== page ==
In regard to the Seventh Grade English position, the Union argued that because Schaffer had taught English the Denver schools for three years when he came to the District he "transferred" from English to the Library position at that time. The Union noted that the contract does not specifically require that prior teaching must be within the District. Therefore, the Union urged that Schaffer should be allowed an automatic bump into the Seventh Grade English position. In the alternative, the Union argued that the last sentence of Article 29, Section F, should apply to Schaffer and he should be found qualified to assume that position under the last sentence of Article 29, Section F. In this regard, the Union noted that
Schaffer has teaching experience in English, that he has renewed his license every five years and that he has writing skills and a great exposure to literature from his librarian position which all qualify him to teach Seventh Grade English.
The Union argued that Schaffer had all the requirements for the proper licensure of a Technology Specialist through his license as an Instructional Library Media Specialist. Indeed, Schaffer testified that he did virtually all of the work listed on the Technology Coordinator job description except for supervision of the technician, which is now done by that position. In regard to the Learning Resource (Gifted and Talented) position, the Union urged that although Schaffer never worked in that position, the question arises whether he is qualified for it. The Union noted that the incumbent of the position has a K-12 reading license and 7-12 English license and that DPI does not require a specific license for the Learning Resource position. The Union observed that because the evidence showed that Schaffer is an educational innovator and because the job description for the position merely requires only a DPI certified teacher license with an emphasis on curricular and instructional methods that promote and foster a higher order thinking, multiple intelligences, critical thinking and constructivist strategies, Schaffer is highly qualified for the Technology Specialist position.
The Union asserted that Schaffer satisfactorily explained all of the disciplinary incidents in his file and that the District was attempting to use these items from Schaffer's file to bolster its arguments that Schaffer is unqualified for the positions he requested. Yet, the Union noted, the District left Schaffer assigned to instruct youngsters in the Library even though he had been issued these disciplinary actions. In any event, the District's attempt to use Schaffer's post-disciplinary record in this case amounted to double jeopardy.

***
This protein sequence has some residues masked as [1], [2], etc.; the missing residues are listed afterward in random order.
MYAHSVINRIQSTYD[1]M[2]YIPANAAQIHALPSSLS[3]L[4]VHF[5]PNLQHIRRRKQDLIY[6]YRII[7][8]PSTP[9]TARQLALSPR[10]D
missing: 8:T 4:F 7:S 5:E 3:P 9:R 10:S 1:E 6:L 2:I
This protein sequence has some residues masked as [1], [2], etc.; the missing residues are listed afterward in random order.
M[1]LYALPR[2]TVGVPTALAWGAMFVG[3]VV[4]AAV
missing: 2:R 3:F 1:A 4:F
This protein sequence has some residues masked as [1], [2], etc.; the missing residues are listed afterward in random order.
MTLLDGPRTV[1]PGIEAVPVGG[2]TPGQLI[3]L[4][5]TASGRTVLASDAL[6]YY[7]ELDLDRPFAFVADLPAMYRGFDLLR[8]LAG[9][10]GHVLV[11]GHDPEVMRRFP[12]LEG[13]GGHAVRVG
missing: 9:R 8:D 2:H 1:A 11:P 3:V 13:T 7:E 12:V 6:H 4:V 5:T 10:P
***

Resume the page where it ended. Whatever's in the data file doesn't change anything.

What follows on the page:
Therefore, the Union urged that the District violated the contract by failing to use attrition to meet its layoff needs, by failing to seek volunteers until after Schaffer was laid off and by failing to allow Schaffer to bump any of the three positions he has requested herein. Therefore, the Union urged that the Arbitrator sustain the grievance and order Schaffer to be given one of the three positions and made whole along with interest.
The District noted that in the spring of 2000, it had clear evidence of a budgetary shortfall due to levy limits as well as an open enrollment shortfall, which totaled approximately $142,000. The District argued that in this context, it honored the contract in deciding where to make cuts. The District noted that it was entitled to rely on "normal attrition" "to the extent possible" to avoid unnecessary layoffs. The District also determined that it wished to maintain face-to-face contact and to first cut auxiliary services, which do not involve direct curricular instruction to students in the classroom. This goal was clearly appropriate, in the District's view. In addition, pursuant to the Management Rights clause of the collective bargaining agreement, the District had the right to determine qualifications, to assign employees and it
was entitled to decide upon the "creation, combination, modification or elimination of any teaching position." In addition, the District's decision to maintain two half-time guidance counselors was not arbitrary or capricious and, therefore, is not a ground for a ruling in favor of Schaffer.
Because Schaffer was not certified as a Technology Specialist, he was not eligible to bump into that position. Thus, Article 29, Section F, first provides that employees can bump less senior employees in their area of assignment. As there were no less senior employees in Schaffer's area of assignment he could bump no one under that portion of the contract. Article 29, Section F, also states that a teacher can bump "in other areas of certification" if the teacher transferred from a teaching assignment in that area. The District urged that Schaffer never transferred from any other District teaching assignment and that, therefore, this portion of the contract is not applicable to him. Furthermore, as Schaffer is not certified as a Technology Specialist (which requires a 903 license) he cannot bump under this portion of Article 29, Section F. Finally, Article 29, Section F, provides that a teacher can bump into an area in which the teacher has not taught if "qualified" and certified in that area.